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Flaxseed and High Blood Pressure

It is well documented that high blood pressure is “the single largest risk factor” for death in the world. 


Globally, cardiovascular diseases (CVDs) are the number one cause of mortality. Approximately 18 million people died from cardiovascular disease (CVDs) representing more than 30% of all global deaths.


By the year 2025, an estimated 1.6 billion of the world adult population will have hypertension. This is an increase of about 60% compared to the year 2000.


Although the most effective and quickest way to lower blood pressure is medication including the following: Beta Blockers (Atenolol, Metoprolol, Nebivolol and Propranolol), Ace Inhibitors (Benazepril, Captopril, Enalapril, Fosinopril and Lisinopril), Calcium Channel Blocker (Cardizem, Felodipine, Nifedipine and Verapamil), Angiotensin Receptor Blockers (Losartan, Olmesartan, Telmisartan and Valsartan) and Diuretics (Lasix, Hydrochlorothiazide, Indapamide and Metolazone), it is hard to believe that at least 80% of people are non-compliant and stop taking their medication.


The following is the average reduction in blood pressure of the above listed medications:

  1. Beta Blockers lowers blood pressure an average of -10 mmHg (SBP)/-8 mmHg  DBP)

  2. Ace Inhibitors lowers blood pressure an average of 8mmHg (SBP)/-5 mmHg (DBP)

  3. Calcium Channel Blocker lowers blood pressure an average of 9.45 mmHg (SBP)

  4. Angiotensin Receptor Blockers lowers blood pressure an average of 8mmHg (SBP)/-5 mmHg (DBP)

  5. Diuretics lowers blood pressure an average of 7.9 mmHg (SBP/ -4.4 mmHg (DBP)


What is of significant importance is adding two tablespoons of flaxseed per day to your diet. (not flaxseed oil)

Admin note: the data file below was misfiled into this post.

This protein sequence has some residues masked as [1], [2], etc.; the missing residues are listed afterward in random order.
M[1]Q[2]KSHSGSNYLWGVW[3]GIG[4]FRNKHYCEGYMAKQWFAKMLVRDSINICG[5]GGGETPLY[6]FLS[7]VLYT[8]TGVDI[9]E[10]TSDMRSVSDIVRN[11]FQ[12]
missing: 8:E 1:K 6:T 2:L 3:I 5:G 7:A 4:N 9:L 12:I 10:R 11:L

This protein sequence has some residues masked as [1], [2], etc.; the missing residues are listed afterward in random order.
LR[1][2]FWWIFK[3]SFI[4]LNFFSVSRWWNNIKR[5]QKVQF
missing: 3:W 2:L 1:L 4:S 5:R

In an important peer reviewed study from the American Heart Association Journal, Hypertension, it was found that patients who entered the trial with a SBP ≥ 140 mm Hg at baseline obtained a significant reduction of 15 mm Hg in SBP and 7 mm Hg in DBP from flaxseed ingestion.


The magnitude of this decrease is as good or better than many blood pressures listed above.


Flaxseed induced one of the most potent antihypertensive effects achieved by a dietary intervention.

Indeed, the drop in blood pressure the researchers saw in the flaxseed study “was greater than the average decrease observed with the standard dose of anti-hypertensive medications.


In the above peer reviewed study patients (110 in total) ingested a variety of foods that contained 30 g of milled flaxseed or placebo each day over 6 months. Plasma levels of the alpha-linolenic acid (ALA) and enterolignans increased 2- to 50-fold in the flaxseed-fed group but did not increase significantly in the placebo group.   


Most omega-6 fatty acids in the diet come from vegetable oils, such as linoleic acid (LA), not to be confused with alpha-linolenic acid (ALA), which is an omega-3 fatty acid. 


The most evident reason for the benefits of flaxseeds and decreased blood pressure is thought be due to a change in plasma oxylipins.


What are oxylipins? 

Oxylipins are a group of fatty acid metabolites involved in inflammation and have been implicated in many pro-inflammatory conditions, including aging and cardiovascular disease.


The best-characterized oxylipins associated with cardiovascular disease are derived from long-chain omega-6 fatty acid more commonly from linoleic acid. Linoleic acid oxylipins are often pro-inflammatory, associated with atherosclerosis, non-alcoholic fatty liver disease, and Alzheimer's disease. Centenarians have shown reduced levels of linoleic acid oxylipins in their blood circulation. Oxylipins are found preformed in animal products, particularly chicken and eggs, and can be made inside the body from junky oils rich in omega-6, such as cottonseed oil.


Here are oils to avoid and high in linoleic acid.


Olive oil, avocado oil and palm oil are ok to consume on a limited basis but much better than the other oils listed below.


Elevated levels of pro-inflammatory, aging-associated oxylipins can be normalized by eating ground flaxseed.


Studies have shown that  flaxseed consumption reduces blood pressure in patients with hypertension: by inhibiting the enzyme that makes these pro-inflammatory oxylipins. Eating flaxseeds inhibits the activity of the enzyme that makes these pro-inflammatory oxylipins, called leukotoxin diols, which in turn may lower blood pressure. 

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